Social Action is a defining element of Liberal Judaism’s ideology. There are three central beliefs that contribute towards Liberal Jewish thinking:
Social Action lies within the broader category of Tikkun Olam (repair of the world), and this concept helps guide Liberal Judaism on ethical issues that affect us as individuals and also on a universal scale. Tikkun Olam is ultimately based upon one of Judaism’s core messages: caring for the world and its inhabitants.
Tikkun Olam affects us in everything we do, how we interact with the world and how we interact with each other. It can affect what car we drive or whether we drive at all, what food we eat and where we eat it, from what clothes we wear to the products we put in our hair. From the small decisions such as what light bulbs to use, to the global issues surrounding human rights, Liberal Judaism’s response is guided by our commitment to Tikkun Olam.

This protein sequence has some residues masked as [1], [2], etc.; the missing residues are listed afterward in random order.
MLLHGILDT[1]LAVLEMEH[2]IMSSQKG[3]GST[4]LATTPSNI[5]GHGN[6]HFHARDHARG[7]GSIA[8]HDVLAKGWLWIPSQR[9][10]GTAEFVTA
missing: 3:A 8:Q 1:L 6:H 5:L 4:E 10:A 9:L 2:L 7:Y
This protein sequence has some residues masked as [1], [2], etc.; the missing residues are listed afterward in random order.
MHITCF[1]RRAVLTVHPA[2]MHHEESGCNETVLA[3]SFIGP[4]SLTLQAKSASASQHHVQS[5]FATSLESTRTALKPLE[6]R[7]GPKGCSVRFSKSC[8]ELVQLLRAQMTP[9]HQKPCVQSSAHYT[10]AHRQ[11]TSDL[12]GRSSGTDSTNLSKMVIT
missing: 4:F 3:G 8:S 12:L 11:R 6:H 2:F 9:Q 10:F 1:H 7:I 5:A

Social Action is concerned with the actualisation of our ethical thoughts, what we choose to act upon and campaign about. Social action is the fruition of our intellectual beliefs. Liberal Judaism teaches that we should not only learn but also do; we should go out and actively seek to make the world a better place.
Social Action is a vast area, and there are many causes that deserve our attention. Rather than feeling overwhelmed by the task ahead, we are guided by the idea that: “You are not required to complete the work, yet you are not allowed to desist from it” (Pirkei Avot, 2:21).
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